by James Watkins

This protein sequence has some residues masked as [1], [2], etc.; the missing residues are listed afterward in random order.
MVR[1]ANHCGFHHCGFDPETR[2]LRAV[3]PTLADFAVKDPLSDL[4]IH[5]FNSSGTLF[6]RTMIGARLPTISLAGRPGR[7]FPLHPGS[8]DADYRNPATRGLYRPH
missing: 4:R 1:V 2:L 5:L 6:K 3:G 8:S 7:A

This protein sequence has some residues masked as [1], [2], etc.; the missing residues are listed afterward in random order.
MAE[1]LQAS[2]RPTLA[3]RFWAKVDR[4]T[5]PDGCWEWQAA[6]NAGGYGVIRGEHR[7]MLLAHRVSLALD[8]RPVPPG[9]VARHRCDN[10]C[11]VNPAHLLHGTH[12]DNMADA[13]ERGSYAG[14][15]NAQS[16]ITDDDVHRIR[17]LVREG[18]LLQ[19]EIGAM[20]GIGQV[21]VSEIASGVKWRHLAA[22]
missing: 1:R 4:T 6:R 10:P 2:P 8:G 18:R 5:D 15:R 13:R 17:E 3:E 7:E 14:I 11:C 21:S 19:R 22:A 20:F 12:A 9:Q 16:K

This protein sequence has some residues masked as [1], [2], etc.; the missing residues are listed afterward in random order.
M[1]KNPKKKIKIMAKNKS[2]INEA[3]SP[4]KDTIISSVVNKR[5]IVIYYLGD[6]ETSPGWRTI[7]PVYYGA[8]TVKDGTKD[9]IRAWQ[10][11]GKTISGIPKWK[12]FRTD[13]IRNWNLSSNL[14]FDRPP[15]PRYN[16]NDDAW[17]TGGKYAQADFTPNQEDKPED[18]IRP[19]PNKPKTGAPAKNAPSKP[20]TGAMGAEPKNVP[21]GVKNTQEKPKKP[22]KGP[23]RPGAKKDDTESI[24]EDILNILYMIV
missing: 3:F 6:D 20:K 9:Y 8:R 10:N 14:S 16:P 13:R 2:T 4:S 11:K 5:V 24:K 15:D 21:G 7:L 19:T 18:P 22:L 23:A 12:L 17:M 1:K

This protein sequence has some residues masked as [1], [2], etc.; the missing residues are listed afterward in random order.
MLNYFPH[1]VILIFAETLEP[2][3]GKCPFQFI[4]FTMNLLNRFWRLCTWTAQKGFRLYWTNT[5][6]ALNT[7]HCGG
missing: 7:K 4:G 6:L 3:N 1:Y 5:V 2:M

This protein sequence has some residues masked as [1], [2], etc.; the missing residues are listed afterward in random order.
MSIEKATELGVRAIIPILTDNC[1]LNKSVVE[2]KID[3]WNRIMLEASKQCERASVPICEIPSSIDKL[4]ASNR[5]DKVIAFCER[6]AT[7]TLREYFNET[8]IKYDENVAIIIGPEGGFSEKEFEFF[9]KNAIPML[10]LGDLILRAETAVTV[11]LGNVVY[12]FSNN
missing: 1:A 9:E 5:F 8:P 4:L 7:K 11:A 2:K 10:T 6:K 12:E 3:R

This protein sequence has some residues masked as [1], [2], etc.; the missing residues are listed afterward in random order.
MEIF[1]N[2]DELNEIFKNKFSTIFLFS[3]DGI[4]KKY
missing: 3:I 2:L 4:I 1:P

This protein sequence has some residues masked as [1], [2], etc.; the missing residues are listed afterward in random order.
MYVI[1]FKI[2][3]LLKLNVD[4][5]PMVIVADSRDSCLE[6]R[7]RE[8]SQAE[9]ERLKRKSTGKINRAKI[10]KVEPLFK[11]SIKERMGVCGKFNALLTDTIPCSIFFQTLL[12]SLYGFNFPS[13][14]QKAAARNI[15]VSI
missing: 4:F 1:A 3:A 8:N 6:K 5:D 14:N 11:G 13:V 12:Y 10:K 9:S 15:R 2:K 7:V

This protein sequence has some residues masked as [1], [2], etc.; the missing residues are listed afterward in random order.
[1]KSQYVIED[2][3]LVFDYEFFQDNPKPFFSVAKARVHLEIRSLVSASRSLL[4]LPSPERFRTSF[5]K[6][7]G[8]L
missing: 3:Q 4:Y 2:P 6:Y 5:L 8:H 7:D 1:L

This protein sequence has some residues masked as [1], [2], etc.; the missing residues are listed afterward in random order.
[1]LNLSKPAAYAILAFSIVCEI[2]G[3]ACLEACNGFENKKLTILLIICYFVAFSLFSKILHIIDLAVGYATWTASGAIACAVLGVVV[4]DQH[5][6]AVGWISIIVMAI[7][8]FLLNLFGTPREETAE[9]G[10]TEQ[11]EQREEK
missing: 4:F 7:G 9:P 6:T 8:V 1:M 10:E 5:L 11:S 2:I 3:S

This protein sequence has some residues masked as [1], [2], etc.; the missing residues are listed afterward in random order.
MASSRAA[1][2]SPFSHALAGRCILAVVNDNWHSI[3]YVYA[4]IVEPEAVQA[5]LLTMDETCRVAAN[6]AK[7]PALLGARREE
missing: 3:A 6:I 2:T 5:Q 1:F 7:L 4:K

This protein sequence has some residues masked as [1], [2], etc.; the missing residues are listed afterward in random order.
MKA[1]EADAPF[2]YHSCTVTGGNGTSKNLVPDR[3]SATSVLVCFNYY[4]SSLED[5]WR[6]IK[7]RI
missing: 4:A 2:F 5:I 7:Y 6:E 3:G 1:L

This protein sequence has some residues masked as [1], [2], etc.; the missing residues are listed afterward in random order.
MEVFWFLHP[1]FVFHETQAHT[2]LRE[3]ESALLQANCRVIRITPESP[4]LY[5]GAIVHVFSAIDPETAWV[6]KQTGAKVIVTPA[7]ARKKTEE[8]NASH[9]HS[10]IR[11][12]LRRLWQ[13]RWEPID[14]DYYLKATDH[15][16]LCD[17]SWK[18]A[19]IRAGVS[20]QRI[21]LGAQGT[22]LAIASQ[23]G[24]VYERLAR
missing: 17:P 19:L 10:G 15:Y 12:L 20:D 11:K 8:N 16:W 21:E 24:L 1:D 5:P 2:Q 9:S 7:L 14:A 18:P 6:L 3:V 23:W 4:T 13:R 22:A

From 2011 to 2031, the Canadian population living with neurological conditions is expected to double, but the population able to give informal care is not keeping pace, leading to a greater care burden. One element of this increasing care burden is emotional care. However, the effects of giving emotional care on caregiver health outcomes have not been sufficiently explored in the caregiving literature, where the majority of studies focus on instrumental forms of care, or fail to differentiate between different aspects of caregiving. This problem is further complicated by findings from other contexts which indicate that emotional supporting and helping others actually benefits the supporter or helper. Informed by the stress process and other ancillary theories, I use data from the 2012 General Social Survey to test several hypotheses which may help us understand the mental health, functional health, and caregiver burden of caregivers of persons with neurological conditions who emotionally support their care receivers, and of caregivers who are the sole provider of emotional support. The results suggest that emotionally supporting a care receiver with a neurological condition is detrimental to caregiver mental health, and that being the sole emotional supporter is detrimental to caregiver mental health, functional health, and experience of burden. A significant interaction effect also exists between emotional supporting and caregiver gender for functional health. These findings have important implications for future research, for intervention planners, and for caregivers themselves.
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